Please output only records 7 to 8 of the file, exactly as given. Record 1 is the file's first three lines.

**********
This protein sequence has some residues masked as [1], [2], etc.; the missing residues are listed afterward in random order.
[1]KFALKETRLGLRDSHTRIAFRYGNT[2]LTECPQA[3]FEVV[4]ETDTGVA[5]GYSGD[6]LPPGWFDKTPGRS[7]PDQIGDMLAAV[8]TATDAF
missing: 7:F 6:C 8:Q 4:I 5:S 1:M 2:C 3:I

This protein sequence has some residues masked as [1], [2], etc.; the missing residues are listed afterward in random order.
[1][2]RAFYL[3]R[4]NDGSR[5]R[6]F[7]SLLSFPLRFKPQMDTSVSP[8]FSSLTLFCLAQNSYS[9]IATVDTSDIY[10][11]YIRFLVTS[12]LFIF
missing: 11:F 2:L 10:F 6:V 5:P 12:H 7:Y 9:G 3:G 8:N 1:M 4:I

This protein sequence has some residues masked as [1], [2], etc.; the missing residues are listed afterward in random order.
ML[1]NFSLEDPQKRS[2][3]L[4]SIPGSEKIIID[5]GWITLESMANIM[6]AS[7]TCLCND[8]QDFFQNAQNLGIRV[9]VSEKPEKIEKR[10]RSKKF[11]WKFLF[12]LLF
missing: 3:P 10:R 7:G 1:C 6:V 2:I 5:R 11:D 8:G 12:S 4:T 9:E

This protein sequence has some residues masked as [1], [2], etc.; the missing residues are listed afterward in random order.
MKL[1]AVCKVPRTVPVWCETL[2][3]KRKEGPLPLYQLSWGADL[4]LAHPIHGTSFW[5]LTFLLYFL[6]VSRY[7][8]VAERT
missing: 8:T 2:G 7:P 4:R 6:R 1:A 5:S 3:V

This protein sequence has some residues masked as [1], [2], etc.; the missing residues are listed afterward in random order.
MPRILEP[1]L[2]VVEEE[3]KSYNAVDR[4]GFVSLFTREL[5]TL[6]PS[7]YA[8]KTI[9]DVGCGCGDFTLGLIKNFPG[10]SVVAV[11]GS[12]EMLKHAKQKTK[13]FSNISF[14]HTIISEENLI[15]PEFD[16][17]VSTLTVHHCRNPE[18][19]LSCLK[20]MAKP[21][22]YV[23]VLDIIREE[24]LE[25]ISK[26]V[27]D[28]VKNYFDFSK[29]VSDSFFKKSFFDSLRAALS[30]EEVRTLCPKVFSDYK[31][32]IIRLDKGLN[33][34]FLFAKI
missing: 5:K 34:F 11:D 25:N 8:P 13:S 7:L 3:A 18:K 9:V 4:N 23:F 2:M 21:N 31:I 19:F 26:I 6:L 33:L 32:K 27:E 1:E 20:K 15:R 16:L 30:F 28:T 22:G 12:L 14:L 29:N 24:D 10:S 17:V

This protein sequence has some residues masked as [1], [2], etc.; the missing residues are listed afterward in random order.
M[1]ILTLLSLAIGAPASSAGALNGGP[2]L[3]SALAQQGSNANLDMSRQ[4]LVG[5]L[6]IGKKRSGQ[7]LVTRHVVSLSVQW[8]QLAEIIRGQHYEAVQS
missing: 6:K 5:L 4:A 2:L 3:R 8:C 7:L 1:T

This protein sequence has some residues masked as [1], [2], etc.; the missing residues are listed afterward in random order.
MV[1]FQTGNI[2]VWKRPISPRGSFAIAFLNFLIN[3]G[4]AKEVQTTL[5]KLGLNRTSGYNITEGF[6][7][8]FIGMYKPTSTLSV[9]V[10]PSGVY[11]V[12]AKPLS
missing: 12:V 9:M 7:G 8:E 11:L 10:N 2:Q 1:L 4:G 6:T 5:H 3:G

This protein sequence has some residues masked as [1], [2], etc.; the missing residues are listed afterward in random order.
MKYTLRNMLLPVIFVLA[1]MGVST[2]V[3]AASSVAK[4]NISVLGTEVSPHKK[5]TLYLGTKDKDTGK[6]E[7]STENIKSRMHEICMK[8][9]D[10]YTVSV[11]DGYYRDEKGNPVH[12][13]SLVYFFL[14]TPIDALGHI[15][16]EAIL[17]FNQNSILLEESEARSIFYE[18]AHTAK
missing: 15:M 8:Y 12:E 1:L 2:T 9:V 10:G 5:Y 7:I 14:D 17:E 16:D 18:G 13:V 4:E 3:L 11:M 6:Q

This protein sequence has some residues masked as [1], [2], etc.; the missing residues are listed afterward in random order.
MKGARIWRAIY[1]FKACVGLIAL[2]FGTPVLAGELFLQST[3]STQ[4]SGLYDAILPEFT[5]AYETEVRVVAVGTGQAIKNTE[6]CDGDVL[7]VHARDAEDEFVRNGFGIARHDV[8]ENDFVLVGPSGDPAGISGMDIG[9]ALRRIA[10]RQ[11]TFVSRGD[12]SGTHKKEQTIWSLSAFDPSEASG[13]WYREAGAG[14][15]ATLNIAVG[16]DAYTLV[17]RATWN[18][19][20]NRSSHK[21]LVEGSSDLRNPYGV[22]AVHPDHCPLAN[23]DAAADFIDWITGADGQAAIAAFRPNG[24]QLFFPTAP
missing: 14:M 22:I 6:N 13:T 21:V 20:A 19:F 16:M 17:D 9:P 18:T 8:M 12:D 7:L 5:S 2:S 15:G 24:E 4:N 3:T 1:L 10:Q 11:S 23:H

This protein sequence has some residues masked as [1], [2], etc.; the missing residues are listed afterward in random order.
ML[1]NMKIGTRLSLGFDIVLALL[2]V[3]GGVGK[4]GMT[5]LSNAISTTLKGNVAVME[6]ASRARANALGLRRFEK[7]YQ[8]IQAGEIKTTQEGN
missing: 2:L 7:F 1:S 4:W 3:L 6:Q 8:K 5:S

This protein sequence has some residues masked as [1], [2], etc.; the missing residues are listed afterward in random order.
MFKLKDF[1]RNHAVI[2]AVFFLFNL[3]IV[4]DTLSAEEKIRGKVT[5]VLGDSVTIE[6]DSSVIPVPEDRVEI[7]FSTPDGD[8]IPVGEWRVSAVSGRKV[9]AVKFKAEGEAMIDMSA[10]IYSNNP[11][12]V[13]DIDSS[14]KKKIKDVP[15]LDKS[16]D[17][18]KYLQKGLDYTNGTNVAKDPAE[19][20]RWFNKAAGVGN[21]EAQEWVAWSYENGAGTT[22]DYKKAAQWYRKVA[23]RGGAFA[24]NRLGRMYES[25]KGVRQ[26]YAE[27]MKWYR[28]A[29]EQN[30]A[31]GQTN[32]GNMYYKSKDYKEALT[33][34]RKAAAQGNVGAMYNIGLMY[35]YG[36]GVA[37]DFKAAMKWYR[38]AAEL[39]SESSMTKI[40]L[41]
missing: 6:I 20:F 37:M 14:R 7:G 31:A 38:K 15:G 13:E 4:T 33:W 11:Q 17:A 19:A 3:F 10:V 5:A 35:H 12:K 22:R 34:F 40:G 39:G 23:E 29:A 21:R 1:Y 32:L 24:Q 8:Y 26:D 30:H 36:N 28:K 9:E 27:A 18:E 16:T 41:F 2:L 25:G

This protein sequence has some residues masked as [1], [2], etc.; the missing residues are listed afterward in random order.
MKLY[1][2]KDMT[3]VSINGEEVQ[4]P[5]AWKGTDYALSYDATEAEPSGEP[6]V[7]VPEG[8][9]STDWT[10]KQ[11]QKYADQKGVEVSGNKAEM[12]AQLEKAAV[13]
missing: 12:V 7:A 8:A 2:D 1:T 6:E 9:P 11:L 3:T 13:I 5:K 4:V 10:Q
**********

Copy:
This protein sequence has some residues masked as [1], [2], etc.; the missing residues are listed afterward in random order.
MV[1]FQTGNI[2]VWKRPISPRGSFAIAFLNFLIN[3]G[4]AKEVQTTL[5]KLGLNRTSGYNITEGF[6][7][8]FIGMYKPTSTLSV[9]V[10]PSGVY[11]V[12]AKPLS
missing: 12:V 9:M 7:G 8:E 11:L 10:N 2:Q 1:L 4:G 6:T 5:H 3:G

This protein sequence has some residues masked as [1], [2], etc.; the missing residues are listed afterward in random order.
MKYTLRNMLLPVIFVLA[1]MGVST[2]V[3]AASSVAK[4]NISVLGTEVSPHKK[5]TLYLGTKDKDTGK[6]E[7]STENIKSRMHEICMK[8][9]D[10]YTVSV[11]DGYYRDEKGNPVH[12][13]SLVYFFL[14]TPIDALGHI[15][16]EAIL[17]FNQNSILLEESEARSIFYE[18]AHTAK
missing: 15:M 8:Y 12:E 1:L 2:T 9:V 10:G 5:Y 7:I 14:D 17:E 16:D 18:G 13:V 4:E 3:L 11:M 6:Q